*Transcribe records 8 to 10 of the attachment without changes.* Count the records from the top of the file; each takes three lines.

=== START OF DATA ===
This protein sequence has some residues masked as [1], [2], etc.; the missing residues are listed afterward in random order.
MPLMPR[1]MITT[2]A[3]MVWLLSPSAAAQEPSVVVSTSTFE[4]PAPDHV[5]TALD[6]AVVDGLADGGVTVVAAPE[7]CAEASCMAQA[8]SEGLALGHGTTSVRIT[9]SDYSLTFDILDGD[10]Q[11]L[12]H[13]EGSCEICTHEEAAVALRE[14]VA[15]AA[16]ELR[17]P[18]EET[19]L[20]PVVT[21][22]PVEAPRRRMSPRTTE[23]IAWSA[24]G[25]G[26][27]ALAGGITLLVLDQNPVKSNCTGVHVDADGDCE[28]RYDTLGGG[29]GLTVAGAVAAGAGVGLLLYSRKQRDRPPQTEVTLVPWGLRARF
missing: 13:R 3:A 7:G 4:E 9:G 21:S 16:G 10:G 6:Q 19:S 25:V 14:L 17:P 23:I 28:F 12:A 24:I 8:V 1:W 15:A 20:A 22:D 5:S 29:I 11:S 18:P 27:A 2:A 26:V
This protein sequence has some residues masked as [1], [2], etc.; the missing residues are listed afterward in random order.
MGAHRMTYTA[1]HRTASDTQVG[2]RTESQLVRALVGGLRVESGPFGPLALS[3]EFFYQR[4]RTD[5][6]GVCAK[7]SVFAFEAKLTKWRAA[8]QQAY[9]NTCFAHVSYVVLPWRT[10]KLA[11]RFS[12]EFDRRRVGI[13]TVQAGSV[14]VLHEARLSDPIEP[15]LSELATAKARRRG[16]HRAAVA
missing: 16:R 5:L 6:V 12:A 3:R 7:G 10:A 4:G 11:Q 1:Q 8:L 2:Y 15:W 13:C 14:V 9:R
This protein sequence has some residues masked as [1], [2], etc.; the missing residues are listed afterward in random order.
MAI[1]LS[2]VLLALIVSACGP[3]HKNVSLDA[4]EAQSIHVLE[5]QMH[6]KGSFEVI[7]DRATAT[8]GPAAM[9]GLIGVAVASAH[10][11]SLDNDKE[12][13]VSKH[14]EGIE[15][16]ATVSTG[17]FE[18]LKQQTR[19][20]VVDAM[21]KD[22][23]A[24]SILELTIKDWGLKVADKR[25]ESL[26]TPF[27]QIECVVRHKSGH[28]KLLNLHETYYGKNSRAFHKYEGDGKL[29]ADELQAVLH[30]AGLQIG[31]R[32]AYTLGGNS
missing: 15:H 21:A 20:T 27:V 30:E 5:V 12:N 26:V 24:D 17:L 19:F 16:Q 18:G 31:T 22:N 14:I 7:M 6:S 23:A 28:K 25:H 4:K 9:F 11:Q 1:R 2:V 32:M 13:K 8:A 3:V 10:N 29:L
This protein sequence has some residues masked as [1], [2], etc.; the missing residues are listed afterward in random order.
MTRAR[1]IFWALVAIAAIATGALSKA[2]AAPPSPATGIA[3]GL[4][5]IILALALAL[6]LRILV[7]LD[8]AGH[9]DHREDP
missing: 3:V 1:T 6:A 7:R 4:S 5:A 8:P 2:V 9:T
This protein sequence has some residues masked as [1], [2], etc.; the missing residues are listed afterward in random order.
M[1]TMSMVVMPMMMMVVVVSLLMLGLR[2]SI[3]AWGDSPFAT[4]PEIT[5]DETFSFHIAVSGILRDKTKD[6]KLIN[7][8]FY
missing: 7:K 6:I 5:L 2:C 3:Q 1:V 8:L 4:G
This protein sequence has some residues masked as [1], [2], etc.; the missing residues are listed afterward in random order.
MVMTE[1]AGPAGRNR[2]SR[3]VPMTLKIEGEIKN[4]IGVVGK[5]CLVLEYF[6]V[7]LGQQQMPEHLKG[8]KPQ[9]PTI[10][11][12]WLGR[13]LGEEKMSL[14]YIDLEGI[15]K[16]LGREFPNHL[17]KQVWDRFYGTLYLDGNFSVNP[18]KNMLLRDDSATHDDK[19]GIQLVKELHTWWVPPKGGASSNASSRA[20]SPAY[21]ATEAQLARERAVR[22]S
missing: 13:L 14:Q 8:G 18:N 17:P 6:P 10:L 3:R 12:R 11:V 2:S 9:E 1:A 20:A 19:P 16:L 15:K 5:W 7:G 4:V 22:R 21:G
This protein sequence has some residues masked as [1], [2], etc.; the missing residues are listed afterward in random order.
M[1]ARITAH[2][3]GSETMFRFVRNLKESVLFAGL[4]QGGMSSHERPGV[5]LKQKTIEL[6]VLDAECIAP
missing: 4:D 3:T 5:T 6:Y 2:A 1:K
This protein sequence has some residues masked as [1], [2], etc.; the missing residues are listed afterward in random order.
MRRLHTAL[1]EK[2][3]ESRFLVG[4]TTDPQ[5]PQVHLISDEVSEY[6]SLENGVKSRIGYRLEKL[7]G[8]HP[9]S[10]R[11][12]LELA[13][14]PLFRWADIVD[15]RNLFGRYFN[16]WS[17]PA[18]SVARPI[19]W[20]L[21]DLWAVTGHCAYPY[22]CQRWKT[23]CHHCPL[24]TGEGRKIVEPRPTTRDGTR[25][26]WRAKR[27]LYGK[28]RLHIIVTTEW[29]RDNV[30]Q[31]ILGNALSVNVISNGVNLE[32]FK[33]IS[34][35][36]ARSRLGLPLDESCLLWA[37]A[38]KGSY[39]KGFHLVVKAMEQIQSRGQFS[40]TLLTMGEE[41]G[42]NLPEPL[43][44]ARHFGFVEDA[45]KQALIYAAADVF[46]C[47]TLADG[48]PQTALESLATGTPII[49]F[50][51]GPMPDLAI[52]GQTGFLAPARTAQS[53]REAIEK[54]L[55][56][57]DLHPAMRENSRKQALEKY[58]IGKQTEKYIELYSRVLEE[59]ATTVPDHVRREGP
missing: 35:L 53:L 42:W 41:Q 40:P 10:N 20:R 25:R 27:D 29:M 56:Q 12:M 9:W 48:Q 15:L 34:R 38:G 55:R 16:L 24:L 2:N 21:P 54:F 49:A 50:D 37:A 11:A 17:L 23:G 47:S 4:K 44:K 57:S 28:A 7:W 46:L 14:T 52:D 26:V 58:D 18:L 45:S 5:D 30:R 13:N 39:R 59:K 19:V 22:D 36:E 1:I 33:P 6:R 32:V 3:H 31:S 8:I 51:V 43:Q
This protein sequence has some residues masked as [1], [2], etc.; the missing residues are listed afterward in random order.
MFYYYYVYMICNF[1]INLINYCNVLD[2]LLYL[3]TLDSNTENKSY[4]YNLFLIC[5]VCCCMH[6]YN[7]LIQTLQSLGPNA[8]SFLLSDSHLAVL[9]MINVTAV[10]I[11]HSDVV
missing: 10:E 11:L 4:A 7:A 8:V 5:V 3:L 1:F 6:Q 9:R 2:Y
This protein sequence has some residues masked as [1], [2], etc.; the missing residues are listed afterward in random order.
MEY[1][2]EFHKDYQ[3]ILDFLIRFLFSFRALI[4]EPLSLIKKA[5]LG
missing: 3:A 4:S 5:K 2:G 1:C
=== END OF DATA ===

This protein sequence has some residues masked as [1], [2], etc.; the missing residues are listed afterward in random order.
MRRLHTAL[1]EK[2][3]ESRFLVG[4]TTDPQ[5]PQVHLISDEVSEY[6]SLENGVKSRIGYRLEKL[7]G[8]HP[9]S[10]R[11][12]LELA[13][14]PLFRWADIVD[15]RNLFGRYFN[16]WS[17]PA[18]SVARPI[19]W[20]L[21]DLWAVTGHCAYPY[22]CQRWKT[23]CHHCPL[24]TGEGRKIVEPRPTTRDGTR[25][26]WRAKR[27]LYGK[28]RLHIIVTTEW[29]RDNV[30]Q[31]ILGNALSVNVISNGVNLE[32]FK[33]IS[34][35][36]ARSRLGLPLDESCLLWA[37]A[38]KGSY[39]KGFHLVVKAMEQIQSRGQFS[40]TLLTMGEE[41]G[42]NLPEPL[43][44]ARHFGFVEDA[45]KQALIYAAADVF[46]C[47]TLADG[48]PQTALESLATGTPII[49]F[50][51]GPMPDLAI[52]GQTGFLAPARTAQS[53]REAIEK[54]L[55][56][57]DLHPAMRENSRKQALEKY[58]IGKQTEKYIELYSRVLEE[59]ATTVPDHVRREGP
missing: 35:L 53:L 42:W 41:Q 40:P 10:N 20:R 25:R 27:D 29:M 56:Q 12:M 9:W 48:Q 15:L 34:R 38:G 55:R 16:L 24:L 2:N 21:P 54:F 49:A 50:D 37:A 11:A 17:L 23:G 47:S 4:K 44:K 57:S 28:A 7:W 46:L 14:T 52:D 26:V 58:D 18:L 45:S 5:D 30:R 13:N 39:R 59:K 19:V 22:D 36:E 1:I 33:P 6:R 32:V 3:H 31:S 8:I 51:V 43:Q
This protein sequence has some residues masked as [1], [2], etc.; the missing residues are listed afterward in random order.
MFYYYYVYMICNF[1]INLINYCNVLD[2]LLYL[3]TLDSNTENKSY[4]YNLFLIC[5]VCCCMH[6]YN[7]LIQTLQSLGPNA[8]SFLLSDSHLAVL[9]MINVTAV[10]I[11]HSDVV
missing: 10:E 11:L 4:A 7:A 8:V 5:V 3:L 1:F 6:Q 9:R 2:Y
This protein sequence has some residues masked as [1], [2], etc.; the missing residues are listed afterward in random order.
MEY[1][2]EFHKDYQ[3]ILDFLIRFLFSFRALI[4]EPLSLIKKA[5]LG
missing: 3:A 4:S 5:K 2:G 1:C